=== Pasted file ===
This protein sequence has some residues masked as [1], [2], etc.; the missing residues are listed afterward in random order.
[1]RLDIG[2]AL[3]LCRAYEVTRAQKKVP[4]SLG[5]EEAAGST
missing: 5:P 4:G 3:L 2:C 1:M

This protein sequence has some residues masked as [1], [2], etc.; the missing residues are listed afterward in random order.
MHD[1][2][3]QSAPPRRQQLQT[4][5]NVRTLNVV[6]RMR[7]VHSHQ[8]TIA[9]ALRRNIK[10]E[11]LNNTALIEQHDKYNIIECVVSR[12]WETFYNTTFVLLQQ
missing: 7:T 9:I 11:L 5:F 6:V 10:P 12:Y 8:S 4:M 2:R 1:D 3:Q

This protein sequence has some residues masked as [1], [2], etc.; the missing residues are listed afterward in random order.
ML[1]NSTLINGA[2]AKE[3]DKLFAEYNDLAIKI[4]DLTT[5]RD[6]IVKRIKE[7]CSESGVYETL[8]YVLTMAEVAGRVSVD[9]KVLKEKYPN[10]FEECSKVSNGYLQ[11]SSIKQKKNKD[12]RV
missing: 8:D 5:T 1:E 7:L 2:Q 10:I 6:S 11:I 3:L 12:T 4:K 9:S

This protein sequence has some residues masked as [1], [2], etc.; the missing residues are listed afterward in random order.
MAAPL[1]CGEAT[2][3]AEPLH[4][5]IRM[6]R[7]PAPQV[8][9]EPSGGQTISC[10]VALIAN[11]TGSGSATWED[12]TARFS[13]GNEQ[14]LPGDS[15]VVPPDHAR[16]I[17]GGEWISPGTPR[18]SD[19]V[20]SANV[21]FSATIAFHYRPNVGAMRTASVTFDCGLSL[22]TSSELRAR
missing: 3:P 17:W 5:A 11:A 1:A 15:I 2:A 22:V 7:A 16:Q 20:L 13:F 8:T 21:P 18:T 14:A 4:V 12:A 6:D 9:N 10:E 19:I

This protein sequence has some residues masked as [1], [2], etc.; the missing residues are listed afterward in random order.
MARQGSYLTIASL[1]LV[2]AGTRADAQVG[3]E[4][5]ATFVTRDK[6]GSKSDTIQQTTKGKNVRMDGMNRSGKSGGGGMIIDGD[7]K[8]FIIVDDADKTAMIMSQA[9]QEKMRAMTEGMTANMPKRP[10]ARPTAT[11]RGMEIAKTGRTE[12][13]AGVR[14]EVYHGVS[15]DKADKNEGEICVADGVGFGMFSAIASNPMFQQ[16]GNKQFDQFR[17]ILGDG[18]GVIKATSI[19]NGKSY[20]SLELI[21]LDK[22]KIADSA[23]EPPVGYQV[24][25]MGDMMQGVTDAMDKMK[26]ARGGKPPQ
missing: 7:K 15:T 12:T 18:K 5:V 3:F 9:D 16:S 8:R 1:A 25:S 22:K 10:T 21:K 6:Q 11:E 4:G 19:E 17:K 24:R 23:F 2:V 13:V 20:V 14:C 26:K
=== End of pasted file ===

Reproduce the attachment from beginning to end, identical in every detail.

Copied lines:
This protein sequence has some residues masked as [1], [2], etc.; the missing residues are listed afterward in random order.
[1]RLDIG[2]AL[3]LCRAYEVTRAQKKVP[4]SLG[5]EEAAGST
missing: 5:P 4:G 3:L 2:C 1:M

This protein sequence has some residues masked as [1], [2], etc.; the missing residues are listed afterward in random order.
MHD[1][2][3]QSAPPRRQQLQT[4][5]NVRTLNVV[6]RMR[7]VHSHQ[8]TIA[9]ALRRNIK[10]E[11]LNNTALIEQHDKYNIIECVVSR[12]WETFYNTTFVLLQQ
missing: 7:T 9:I 11:L 5:F 6:V 10:P 12:Y 8:S 4:M 2:R 1:D 3:Q

This protein sequence has some residues masked as [1], [2], etc.; the missing residues are listed afterward in random order.
ML[1]NSTLINGA[2]AKE[3]DKLFAEYNDLAIKI[4]DLTT[5]RD[6]IVKRIKE[7]CSESGVYETL[8]YVLTMAEVAGRVSVD[9]KVLKEKYPN[10]FEECSKVSNGYLQ[11]SSIKQKKNKD[12]RV
missing: 8:D 5:T 1:E 7:L 2:Q 10:I 6:S 11:I 3:L 12:T 4:K 9:S

This protein sequence has some residues masked as [1], [2], etc.; the missing residues are listed afterward in random order.
MAAPL[1]CGEAT[2][3]AEPLH[4][5]IRM[6]R[7]PAPQV[8][9]EPSGGQTISC[10]VALIAN[11]TGSGSATWED[12]TARFS[13]GNEQ[14]LPGDS[15]VVPPDHAR[16]I[17]GGEWISPGTPR[18]SD[19]V[20]SANV[21]FSATIAFHYRPNVGAMRTASVTFDCGLSL[22]TSSELRAR
missing: 3:P 17:W 5:A 11:A 1:A 15:I 2:A 22:V 7:A 16:Q 20:L 13:F 8:T 21:P 18:T 14:A 4:V 12:A 6:D 9:N 10:E 19:I

This protein sequence has some residues masked as [1], [2], etc.; the missing residues are listed afterward in random order.
MARQGSYLTIASL[1]LV[2]AGTRADAQVG[3]E[4][5]ATFVTRDK[6]GSKSDTIQQTTKGKNVRMDGMNRSGKSGGGGMIIDGD[7]K[8]FIIVDDADKTAMIMSQA[9]QEKMRAMTEGMTANMPKRP[10]ARPTAT[11]RGMEIAKTGRTE[12][13]AGVR[14]EVYHGVS[15]DKADKNEGEICVADGVGFGMFSAIASNPMFQQ[16]GNKQFDQFR[17]ILGDG[18]GVIKATSI[19]NGKSY[20]SLELI[21]LDK[22]KIADSA[23]EPPVGYQV[24][25]MGDMMQGVTDAMDKMK[26]ARGGKPPQ
missing: 7:K 15:T 12:T 18:K 5:V 3:F 9:D 16:S 8:R 1:A 25:S 22:K 10:T 21:K 6:Q 11:E 4:G 19:E 17:K 24:R 23:F 2:V 13:V 20:V 14:C 26:K